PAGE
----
Sunday, January 4, 2015

What Can We Learn from President Ezra Taft Benson?

So as my regular readers will know, I am a member of The Church of Jesus Christ of Latter-day Saints. I will often refer to my experiences with my faith and beliefs on the blog.  Today I thought that I would start 2015 off with some of my favorite things that I learned today about President Ezra Taft Benson.

President Benson was the 13th prophet and president of the restored Church.  Members of the Church believe that a prophet is God's spokesman on the Earth here for us.  In our third hour meetings this year, we will be studying some of the topics that President Benson discussed during the time he was an apostle and prophet.  An apostle, like those of old, are special witnesses of the Savior.  I will be spending a lot of time getting to know President Benson as I teach these lessons to the sisters of our congregation.  I am especially excited for this year because I actually remember a bit about President Benson.  He is the first prophet that we have studied that I was actually alive for!

The beginning of the book always starts with a biographical sketch of the prophet and that was what our lesson was on today.There are so many stories I could share. Here are three inspiring quotes and facts about this Idaho farmer boy for today and I will share more on a different day.
  • He was born 11 3/4 lbs.--that is huge! They weren't sure if he was going to live because of his size either. 
  • He really does look like a big baby! This was taken in 1900, he was born in August 1899.
  • His father was called away to a mission when he was 12.  As a result, young Ezra kept up with the family farm.  He later reflected, 
“I suppose some in the world might say that his acceptance of that call was proof he did not really love his family. To leave seven children and an expectant wife at home alone for two years, how could that be true love?
“But my father knew a greater vision of love. He knew that ‘all things shall work together for good to them that love God’ (Romans 8:28). He knew that the best thing he could do for his family was to obey God.
“While we missed him greatly during those years, and while his absence brought many challenges to our family, his acceptance proved to be a gift of charity. Father went on his mission, leaving Mother at home with seven children. (The eighth was born four months after he arrived in the field.) But there came into that home a spirit of missionary work that never left it. It was not without some sacrifice. Father had to sell our old dry farm in order to finance his mission. He had to move a married couple into part of our home to take care of the row crops, and he left his sons and wife the responsibility for the hay land, the pasture land, and a small herd of dairy cows.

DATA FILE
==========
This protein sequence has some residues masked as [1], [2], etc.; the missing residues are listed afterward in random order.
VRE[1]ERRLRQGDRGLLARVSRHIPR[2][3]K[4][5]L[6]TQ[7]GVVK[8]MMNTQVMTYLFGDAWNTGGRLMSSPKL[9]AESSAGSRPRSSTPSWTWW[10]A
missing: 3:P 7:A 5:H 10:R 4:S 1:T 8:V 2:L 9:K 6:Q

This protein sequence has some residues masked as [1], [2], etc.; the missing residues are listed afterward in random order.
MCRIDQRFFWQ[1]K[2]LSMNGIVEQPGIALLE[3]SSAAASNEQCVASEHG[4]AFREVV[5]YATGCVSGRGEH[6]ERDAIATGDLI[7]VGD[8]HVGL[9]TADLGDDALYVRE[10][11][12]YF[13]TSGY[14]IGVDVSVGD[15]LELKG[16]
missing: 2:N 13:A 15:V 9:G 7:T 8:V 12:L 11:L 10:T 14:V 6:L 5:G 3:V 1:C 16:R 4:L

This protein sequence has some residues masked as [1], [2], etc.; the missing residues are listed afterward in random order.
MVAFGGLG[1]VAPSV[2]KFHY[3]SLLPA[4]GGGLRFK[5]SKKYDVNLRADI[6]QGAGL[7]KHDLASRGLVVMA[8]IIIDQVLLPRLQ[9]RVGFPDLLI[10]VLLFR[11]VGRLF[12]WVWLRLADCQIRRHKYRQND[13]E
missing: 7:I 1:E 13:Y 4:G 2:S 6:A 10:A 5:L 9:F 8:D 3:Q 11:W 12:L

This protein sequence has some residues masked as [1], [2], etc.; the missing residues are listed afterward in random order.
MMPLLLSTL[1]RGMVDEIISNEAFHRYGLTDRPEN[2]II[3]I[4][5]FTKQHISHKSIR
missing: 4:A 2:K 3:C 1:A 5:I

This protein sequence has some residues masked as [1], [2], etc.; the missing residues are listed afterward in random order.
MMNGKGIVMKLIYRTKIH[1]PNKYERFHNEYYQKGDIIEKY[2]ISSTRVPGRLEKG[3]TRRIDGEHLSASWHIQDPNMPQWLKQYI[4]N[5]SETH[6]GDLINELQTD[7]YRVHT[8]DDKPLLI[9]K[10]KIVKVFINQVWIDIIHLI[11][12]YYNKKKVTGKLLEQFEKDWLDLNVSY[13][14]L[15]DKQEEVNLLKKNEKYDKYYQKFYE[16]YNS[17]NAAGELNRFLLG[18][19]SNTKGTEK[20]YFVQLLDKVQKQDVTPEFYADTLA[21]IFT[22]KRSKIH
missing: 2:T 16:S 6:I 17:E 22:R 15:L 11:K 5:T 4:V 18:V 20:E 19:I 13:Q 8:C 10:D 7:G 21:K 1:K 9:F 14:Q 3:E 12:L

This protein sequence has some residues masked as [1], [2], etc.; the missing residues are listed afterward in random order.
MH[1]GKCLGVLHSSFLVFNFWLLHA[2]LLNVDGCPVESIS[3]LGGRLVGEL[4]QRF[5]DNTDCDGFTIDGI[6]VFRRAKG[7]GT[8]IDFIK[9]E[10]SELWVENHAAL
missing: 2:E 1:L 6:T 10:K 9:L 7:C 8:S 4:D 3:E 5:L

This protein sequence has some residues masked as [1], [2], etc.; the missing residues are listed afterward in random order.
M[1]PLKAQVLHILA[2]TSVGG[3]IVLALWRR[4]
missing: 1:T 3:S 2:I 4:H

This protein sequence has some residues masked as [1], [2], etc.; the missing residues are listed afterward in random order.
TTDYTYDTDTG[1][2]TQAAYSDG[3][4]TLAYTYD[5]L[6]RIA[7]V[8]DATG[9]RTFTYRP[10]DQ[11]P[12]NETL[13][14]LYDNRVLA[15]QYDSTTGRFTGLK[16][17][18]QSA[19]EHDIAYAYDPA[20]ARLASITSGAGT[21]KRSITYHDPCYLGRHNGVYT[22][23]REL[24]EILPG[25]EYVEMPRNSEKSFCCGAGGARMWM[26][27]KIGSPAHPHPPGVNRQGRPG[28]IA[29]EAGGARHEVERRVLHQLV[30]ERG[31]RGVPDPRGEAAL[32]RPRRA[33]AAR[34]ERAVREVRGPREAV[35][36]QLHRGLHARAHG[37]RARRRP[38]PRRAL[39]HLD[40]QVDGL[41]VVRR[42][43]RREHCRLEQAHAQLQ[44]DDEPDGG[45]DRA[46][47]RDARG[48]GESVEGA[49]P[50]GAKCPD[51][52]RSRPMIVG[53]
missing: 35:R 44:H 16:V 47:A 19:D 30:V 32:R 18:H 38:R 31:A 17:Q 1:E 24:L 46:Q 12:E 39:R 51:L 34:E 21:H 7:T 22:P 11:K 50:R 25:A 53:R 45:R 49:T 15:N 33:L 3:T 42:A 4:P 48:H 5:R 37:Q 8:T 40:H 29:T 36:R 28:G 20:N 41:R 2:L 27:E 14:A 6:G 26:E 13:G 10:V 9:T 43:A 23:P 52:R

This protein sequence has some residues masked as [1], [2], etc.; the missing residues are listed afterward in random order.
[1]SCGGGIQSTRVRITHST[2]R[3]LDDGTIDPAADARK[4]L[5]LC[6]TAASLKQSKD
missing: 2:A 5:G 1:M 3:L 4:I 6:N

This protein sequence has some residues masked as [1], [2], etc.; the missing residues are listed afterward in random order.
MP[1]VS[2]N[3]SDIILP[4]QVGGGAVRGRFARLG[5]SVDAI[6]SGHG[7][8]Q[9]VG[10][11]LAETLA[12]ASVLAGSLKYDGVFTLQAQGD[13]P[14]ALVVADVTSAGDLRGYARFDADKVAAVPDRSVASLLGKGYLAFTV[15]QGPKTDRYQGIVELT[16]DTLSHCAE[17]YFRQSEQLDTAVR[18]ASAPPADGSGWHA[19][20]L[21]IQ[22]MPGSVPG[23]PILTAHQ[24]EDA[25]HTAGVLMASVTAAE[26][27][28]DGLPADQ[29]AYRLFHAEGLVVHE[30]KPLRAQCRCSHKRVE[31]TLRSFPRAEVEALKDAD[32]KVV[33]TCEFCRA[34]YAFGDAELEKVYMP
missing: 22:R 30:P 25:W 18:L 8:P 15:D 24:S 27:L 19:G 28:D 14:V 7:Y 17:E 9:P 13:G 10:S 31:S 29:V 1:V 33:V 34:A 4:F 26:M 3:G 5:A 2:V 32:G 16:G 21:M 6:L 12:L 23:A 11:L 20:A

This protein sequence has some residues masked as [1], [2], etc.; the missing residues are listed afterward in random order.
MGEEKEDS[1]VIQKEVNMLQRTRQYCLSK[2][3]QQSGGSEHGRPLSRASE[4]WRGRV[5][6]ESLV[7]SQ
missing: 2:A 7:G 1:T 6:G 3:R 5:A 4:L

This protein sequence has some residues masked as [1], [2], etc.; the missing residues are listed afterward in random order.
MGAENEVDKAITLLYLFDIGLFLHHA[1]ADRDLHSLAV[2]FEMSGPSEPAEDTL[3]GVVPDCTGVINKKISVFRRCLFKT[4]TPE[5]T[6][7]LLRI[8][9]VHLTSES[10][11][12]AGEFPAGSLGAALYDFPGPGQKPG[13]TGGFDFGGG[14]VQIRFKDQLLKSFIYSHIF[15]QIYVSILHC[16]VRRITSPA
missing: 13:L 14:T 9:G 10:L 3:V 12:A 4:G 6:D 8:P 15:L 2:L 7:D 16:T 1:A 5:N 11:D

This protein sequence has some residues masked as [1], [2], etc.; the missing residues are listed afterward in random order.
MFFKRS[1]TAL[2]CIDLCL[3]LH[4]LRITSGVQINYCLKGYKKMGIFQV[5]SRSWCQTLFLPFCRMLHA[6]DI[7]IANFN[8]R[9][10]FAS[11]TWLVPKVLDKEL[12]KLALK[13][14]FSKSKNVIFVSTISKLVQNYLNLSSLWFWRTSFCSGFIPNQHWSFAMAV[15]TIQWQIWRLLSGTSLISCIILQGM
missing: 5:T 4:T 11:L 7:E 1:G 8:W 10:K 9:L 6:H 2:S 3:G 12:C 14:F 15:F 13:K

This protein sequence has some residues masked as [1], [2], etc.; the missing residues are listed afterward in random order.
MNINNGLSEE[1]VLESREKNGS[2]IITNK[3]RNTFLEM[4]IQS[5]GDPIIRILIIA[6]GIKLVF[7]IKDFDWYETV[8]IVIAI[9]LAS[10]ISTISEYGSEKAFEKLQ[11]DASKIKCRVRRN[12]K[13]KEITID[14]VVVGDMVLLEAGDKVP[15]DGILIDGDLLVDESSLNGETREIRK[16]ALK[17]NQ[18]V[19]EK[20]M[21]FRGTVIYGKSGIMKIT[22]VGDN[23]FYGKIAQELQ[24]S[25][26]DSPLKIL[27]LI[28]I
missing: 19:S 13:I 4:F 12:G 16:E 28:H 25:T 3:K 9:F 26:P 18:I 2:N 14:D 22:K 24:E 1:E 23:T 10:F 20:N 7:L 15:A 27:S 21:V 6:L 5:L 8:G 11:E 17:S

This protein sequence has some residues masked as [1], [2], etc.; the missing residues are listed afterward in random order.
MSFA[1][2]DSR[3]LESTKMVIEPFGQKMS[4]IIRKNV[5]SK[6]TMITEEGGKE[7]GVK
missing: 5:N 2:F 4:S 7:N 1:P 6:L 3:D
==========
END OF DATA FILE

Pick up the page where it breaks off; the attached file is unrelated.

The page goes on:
“Father’s letters were indeed a blessing to our family. To us children, they seemed to come from halfway around the world, but they were only from Springfield, Massachusetts; and Chicago, Illinois; and Cedar Rapids and Marshalltown, Iowa. Yes, there came into our home, as a result of Father’s mission, a spirit of missionary work that never left it.
“Later the family grew to eleven children—seven sons and four daughters. All seven sons filled missions, some of them two or three missions. Later, two daughters and their husbands filled full-time missions. The two other sisters, both widows—one the mother of eight and the other the mother of ten—served as missionary companions in Birmingham, England.
“It is a legacy that still continues to bless the Benson family even into the third and fourth generations. Was not this truly a gift of love?
I just loved that quote because it really shows how one event--especially particularly trying events--can bring so many blessings and sometimes blessings we don't even know are possible until we see the after affects.

  • Another story from President Benson that I loved was his account of working with the young men and with Scouts.  He commented,
“One of the joys of working with boys is the fact that you do get your pay as you go along. You have an opportunity to observe the results of your leadership daily as you work with them through the years and watch them grow into stalwart manhood, accepting eagerly its challenges and responsibilities. Such satisfaction cannot be purchased at any price; it must be earned through service and devotion. What a glorious thing it is to have even a small part in helping to build boys into men, real men.”
This is a real reason that I love work with the youth--you really feel like you can shape their lives and they are so receptive to it!  President Benson visited the ward again much later in life and asked after the 24 boys that he instructed.  22 of them had remained in the Church--he tracked down the other 2, helped them come back to the Church, and sealed them to their spouses--how cool is that!

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